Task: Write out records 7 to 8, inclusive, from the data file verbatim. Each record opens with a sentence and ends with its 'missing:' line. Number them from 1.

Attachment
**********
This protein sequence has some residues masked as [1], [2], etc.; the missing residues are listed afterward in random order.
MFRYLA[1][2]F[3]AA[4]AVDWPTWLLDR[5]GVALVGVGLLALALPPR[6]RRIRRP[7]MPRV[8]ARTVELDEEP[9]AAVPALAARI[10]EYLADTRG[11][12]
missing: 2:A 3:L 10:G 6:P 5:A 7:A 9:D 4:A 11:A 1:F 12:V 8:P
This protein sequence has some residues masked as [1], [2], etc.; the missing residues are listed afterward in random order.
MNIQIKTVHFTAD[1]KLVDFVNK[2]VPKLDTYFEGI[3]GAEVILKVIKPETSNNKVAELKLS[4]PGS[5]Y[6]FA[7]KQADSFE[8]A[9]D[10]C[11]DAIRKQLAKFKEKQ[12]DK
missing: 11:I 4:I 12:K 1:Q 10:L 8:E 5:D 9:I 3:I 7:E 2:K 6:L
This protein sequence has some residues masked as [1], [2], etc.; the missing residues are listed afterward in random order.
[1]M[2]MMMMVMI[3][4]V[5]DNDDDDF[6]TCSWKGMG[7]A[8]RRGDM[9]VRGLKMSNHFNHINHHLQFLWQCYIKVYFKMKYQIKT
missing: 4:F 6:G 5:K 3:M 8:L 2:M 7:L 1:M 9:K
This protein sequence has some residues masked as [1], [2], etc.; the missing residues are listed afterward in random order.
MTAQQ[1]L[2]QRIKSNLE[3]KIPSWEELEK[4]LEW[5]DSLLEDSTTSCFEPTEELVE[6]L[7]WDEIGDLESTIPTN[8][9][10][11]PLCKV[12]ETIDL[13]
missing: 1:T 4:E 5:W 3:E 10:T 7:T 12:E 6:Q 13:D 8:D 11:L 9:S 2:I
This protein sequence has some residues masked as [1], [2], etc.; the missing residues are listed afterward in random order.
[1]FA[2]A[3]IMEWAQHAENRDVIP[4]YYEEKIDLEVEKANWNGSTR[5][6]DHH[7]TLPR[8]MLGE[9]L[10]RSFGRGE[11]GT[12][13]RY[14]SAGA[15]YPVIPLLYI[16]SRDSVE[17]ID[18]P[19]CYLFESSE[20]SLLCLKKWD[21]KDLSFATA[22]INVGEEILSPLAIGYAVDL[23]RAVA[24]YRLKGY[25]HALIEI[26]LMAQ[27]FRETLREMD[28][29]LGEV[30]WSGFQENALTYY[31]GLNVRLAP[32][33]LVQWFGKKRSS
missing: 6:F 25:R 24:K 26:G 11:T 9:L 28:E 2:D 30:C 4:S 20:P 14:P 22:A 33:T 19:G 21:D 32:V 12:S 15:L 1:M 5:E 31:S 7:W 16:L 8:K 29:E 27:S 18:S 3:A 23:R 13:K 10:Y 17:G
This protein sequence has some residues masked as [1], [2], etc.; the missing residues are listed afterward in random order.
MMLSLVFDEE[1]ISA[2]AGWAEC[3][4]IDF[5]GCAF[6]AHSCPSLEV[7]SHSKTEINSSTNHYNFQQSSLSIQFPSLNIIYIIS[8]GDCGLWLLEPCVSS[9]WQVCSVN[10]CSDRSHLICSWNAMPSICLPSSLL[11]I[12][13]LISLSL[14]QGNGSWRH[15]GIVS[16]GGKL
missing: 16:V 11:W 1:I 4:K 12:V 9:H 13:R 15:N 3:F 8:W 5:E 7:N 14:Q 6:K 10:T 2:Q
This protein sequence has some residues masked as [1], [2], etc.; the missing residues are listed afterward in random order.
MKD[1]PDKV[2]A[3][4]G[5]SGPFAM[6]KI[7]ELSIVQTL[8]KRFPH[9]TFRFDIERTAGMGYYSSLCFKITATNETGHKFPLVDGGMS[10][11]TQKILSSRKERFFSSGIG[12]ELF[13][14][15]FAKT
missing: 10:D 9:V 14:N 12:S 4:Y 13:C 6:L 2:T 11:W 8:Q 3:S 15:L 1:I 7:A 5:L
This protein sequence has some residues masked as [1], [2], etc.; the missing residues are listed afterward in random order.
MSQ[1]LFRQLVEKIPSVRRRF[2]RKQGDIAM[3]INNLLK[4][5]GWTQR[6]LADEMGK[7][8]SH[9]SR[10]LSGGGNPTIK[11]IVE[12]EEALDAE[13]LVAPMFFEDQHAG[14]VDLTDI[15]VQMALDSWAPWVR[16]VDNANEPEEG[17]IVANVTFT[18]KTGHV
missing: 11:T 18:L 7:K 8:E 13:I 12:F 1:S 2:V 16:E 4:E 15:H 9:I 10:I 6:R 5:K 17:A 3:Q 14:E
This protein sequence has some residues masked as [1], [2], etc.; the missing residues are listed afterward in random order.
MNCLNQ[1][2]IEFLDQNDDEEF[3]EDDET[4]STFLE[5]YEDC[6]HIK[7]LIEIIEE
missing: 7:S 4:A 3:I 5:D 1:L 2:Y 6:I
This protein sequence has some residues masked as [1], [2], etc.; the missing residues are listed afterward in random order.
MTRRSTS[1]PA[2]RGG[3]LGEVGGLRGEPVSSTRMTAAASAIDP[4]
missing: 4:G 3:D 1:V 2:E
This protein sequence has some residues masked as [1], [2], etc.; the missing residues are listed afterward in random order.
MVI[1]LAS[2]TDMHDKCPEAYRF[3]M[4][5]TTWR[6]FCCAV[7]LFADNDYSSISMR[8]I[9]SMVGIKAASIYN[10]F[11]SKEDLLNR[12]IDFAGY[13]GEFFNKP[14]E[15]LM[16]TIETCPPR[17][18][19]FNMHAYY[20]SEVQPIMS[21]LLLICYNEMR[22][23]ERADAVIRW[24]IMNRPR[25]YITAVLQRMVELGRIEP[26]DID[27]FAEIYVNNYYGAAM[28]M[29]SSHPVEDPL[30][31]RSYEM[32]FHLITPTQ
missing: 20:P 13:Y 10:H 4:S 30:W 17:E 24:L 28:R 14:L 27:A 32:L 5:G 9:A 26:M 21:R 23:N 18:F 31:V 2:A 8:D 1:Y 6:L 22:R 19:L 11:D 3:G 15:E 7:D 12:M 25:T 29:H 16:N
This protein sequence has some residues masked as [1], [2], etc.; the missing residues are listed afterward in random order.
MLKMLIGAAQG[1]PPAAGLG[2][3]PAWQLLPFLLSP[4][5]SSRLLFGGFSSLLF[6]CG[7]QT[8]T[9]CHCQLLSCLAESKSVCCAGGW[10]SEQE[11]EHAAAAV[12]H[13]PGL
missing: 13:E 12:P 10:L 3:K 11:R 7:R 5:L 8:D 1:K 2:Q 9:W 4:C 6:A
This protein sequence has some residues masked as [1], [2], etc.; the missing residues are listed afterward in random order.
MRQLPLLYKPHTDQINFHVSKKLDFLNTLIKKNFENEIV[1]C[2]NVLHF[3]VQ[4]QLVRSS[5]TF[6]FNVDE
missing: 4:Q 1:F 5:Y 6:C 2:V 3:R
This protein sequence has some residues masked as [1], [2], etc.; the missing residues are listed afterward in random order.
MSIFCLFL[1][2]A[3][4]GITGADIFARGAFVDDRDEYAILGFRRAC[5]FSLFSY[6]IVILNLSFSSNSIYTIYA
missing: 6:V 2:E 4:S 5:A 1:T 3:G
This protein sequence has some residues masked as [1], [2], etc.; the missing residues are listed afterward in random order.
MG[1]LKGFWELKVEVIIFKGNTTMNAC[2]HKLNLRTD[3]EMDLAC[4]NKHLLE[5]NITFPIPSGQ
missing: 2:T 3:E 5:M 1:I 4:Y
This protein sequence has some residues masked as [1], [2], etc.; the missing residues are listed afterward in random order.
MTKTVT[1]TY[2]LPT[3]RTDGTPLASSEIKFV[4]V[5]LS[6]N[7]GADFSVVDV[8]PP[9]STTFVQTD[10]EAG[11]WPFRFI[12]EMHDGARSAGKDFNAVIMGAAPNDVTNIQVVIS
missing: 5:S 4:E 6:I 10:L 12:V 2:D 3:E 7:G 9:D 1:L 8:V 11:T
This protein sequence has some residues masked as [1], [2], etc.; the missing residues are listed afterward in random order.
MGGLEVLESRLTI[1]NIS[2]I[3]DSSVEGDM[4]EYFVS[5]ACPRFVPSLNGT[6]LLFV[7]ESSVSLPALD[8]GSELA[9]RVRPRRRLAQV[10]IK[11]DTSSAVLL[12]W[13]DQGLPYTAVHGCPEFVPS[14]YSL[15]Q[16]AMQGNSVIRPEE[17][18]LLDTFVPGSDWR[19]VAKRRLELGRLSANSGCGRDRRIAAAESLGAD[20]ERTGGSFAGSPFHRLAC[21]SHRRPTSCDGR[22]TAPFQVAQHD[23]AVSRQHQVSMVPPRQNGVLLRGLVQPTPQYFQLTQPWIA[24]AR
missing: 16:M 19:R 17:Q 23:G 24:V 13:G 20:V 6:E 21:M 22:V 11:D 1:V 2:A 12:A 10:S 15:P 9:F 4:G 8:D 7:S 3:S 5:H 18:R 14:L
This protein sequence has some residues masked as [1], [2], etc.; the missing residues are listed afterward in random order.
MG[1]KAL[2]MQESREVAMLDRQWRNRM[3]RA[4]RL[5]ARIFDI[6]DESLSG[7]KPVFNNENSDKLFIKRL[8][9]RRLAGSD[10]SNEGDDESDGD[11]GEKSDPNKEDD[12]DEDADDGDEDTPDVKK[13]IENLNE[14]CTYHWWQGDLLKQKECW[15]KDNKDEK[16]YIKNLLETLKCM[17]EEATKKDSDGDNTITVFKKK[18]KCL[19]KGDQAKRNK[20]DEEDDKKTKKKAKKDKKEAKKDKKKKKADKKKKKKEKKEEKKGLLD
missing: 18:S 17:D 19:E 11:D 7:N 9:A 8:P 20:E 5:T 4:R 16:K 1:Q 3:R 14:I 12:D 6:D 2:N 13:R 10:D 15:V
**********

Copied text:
This protein sequence has some residues masked as [1], [2], etc.; the missing residues are listed afterward in random order.
MKD[1]PDKV[2]A[3][4]G[5]SGPFAM[6]KI[7]ELSIVQTL[8]KRFPH[9]TFRFDIERTAGMGYYSSLCFKITATNETGHKFPLVDGGMS[10][11]TQKILSSRKERFFSSGIG[12]ELF[13][14][15]FAKT
missing: 10:D 9:V 14:N 12:S 4:Y 13:C 6:L 2:T 11:W 8:Q 3:S 15:L 1:I 7:A 5:L
This protein sequence has some residues masked as [1], [2], etc.; the missing residues are listed afterward in random order.
MSQ[1]LFRQLVEKIPSVRRRF[2]RKQGDIAM[3]INNLLK[4][5]GWTQR[6]LADEMGK[7][8]SH[9]SR[10]LSGGGNPTIK[11]IVE[12]EEALDAE[13]LVAPMFFEDQHAG[14]VDLTDI[15]VQMALDSWAPWVR[16]VDNANEPEEG[17]IVANVTFT[18]KTGHV
missing: 11:T 18:L 7:K 8:E 13:I 12:F 1:S 2:V 16:E 4:E 15:H 9:I 10:I 6:R 5:K 17:A 3:Q 14:E